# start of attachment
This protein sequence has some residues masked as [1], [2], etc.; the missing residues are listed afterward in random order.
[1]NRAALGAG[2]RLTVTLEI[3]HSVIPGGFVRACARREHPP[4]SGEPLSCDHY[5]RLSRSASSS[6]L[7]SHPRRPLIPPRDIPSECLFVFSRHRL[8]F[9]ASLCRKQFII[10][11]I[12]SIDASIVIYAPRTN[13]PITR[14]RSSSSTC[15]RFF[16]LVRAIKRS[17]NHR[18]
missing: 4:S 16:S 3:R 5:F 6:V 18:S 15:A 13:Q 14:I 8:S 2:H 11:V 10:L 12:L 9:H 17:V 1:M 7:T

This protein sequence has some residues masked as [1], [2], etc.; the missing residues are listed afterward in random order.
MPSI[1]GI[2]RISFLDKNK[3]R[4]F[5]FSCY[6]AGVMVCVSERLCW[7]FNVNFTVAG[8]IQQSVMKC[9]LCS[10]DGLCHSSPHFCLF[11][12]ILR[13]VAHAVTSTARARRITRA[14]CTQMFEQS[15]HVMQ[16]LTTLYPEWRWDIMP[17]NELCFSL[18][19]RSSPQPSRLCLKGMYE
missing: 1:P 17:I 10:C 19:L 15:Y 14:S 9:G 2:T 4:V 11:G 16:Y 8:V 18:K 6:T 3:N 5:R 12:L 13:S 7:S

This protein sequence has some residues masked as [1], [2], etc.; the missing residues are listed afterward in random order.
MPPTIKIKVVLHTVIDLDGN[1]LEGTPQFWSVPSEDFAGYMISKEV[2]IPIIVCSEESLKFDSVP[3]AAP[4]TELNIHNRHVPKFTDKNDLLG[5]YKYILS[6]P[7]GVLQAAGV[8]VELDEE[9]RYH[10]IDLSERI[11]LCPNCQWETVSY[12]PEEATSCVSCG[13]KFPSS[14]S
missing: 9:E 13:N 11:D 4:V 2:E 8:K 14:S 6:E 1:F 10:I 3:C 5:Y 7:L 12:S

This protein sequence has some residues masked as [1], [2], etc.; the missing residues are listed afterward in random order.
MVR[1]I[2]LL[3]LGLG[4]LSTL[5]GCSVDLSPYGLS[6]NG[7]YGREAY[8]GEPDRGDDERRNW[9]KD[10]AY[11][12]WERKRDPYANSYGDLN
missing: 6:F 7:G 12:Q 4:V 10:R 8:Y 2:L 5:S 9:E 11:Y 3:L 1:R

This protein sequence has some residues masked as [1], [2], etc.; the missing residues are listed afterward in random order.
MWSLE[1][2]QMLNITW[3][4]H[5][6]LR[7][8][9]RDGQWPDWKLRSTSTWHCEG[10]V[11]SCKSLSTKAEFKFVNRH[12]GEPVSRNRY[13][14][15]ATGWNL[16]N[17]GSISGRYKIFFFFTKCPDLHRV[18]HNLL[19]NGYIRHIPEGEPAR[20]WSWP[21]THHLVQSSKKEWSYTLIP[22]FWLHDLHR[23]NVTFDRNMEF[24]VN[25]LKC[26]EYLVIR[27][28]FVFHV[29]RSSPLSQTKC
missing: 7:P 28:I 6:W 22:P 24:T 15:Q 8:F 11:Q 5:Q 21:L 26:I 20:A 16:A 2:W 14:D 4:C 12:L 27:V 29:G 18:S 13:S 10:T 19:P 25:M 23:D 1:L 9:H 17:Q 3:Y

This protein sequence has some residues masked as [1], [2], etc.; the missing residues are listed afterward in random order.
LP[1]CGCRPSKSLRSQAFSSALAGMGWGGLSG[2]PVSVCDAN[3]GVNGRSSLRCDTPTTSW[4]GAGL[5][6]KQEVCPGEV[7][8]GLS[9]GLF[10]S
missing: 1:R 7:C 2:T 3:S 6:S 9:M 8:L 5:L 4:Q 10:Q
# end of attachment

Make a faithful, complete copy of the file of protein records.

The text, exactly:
This protein sequence has some residues masked as [1], [2], etc.; the missing residues are listed afterward in random order.
[1]NRAALGAG[2]RLTVTLEI[3]HSVIPGGFVRACARREHPP[4]SGEPLSCDHY[5]RLSRSASSS[6]L[7]SHPRRPLIPPRDIPSECLFVFSRHRL[8]F[9]ASLCRKQFII[10][11]I[12]SIDASIVIYAPRTN[13]PITR[14]RSSSSTC[15]RFF[16]LVRAIKRS[17]NHR[18]
missing: 4:S 16:S 3:R 5:F 6:V 18:S 15:A 13:Q 14:I 8:S 2:H 11:V 10:L 12:L 9:H 17:V 1:M 7:T

This protein sequence has some residues masked as [1], [2], etc.; the missing residues are listed afterward in random order.
MPSI[1]GI[2]RISFLDKNK[3]R[4]F[5]FSCY[6]AGVMVCVSERLCW[7]FNVNFTVAG[8]IQQSVMKC[9]LCS[10]DGLCHSSPHFCLF[11][12]ILR[13]VAHAVTSTARARRITRA[14]CTQMFEQS[15]HVMQ[16]LTTLYPEWRWDIMP[17]NELCFSL[18][19]RSSPQPSRLCLKGMYE
missing: 1:P 17:I 10:C 19:L 15:Y 14:S 9:G 2:T 4:V 11:G 16:Y 8:V 18:K 6:T 3:N 5:R 12:L 13:S 7:S

This protein sequence has some residues masked as [1], [2], etc.; the missing residues are listed afterward in random order.
MPPTIKIKVVLHTVIDLDGN[1]LEGTPQFWSVPSEDFAGYMISKEV[2]IPIIVCSEESLKFDSVP[3]AAP[4]TELNIHNRHVPKFTDKNDLLG[5]YKYILS[6]P[7]GVLQAAGV[8]VELDEE[9]RYH[10]IDLSERI[11]LCPNCQWETVSY[12]PEEATSCVSCG[13]KFPSS[14]S
missing: 9:E 13:N 11:D 4:V 2:E 8:K 14:S 6:E 1:F 10:I 3:C 5:Y 7:L 12:S

This protein sequence has some residues masked as [1], [2], etc.; the missing residues are listed afterward in random order.
MVR[1]I[2]LL[3]LGLG[4]LSTL[5]GCSVDLSPYGLS[6]NG[7]YGREAY[8]GEPDRGDDERRNW[9]KD[10]AY[11][12]WERKRDPYANSYGDLN
missing: 6:F 7:G 12:Q 4:V 10:R 8:Y 2:L 5:S 9:E 11:Y 3:L 1:R

This protein sequence has some residues masked as [1], [2], etc.; the missing residues are listed afterward in random order.
MWSLE[1][2]QMLNITW[3][4]H[5][6]LR[7][8][9]RDGQWPDWKLRSTSTWHCEG[10]V[11]SCKSLSTKAEFKFVNRH[12]GEPVSRNRY[13][14][15]ATGWNL[16]N[17]GSISGRYKIFFFFTKCPDLHRV[18]HNLL[19]NGYIRHIPEGEPAR[20]WSWP[21]THHLVQSSKKEWSYTLIP[22]FWLHDLHR[23]NVTFDRNMEF[24]VN[25]LKC[26]EYLVIR[27][28]FVFHV[29]RSSPLSQTKC
missing: 7:P 28:I 6:W 22:P 24:T 15:Q 8:F 11:Q 5:Q 21:L 26:I 20:A 16:A 2:W 14:D 4:C 12:L 27:V 29:G 18:S 13:S 10:T 19:P 25:M 23:D 1:L 9:H 17:Q 3:Y

This protein sequence has some residues masked as [1], [2], etc.; the missing residues are listed afterward in random order.
LP[1]CGCRPSKSLRSQAFSSALAGMGWGGLSG[2]PVSVCDAN[3]GVNGRSSLRCDTPTTSW[4]GAGL[5][6]KQEVCPGEV[7][8]GLS[9]GLF[10]S
missing: 1:R 7:C 2:T 3:S 6:S 9:M 8:L 5:L 4:Q 10:Q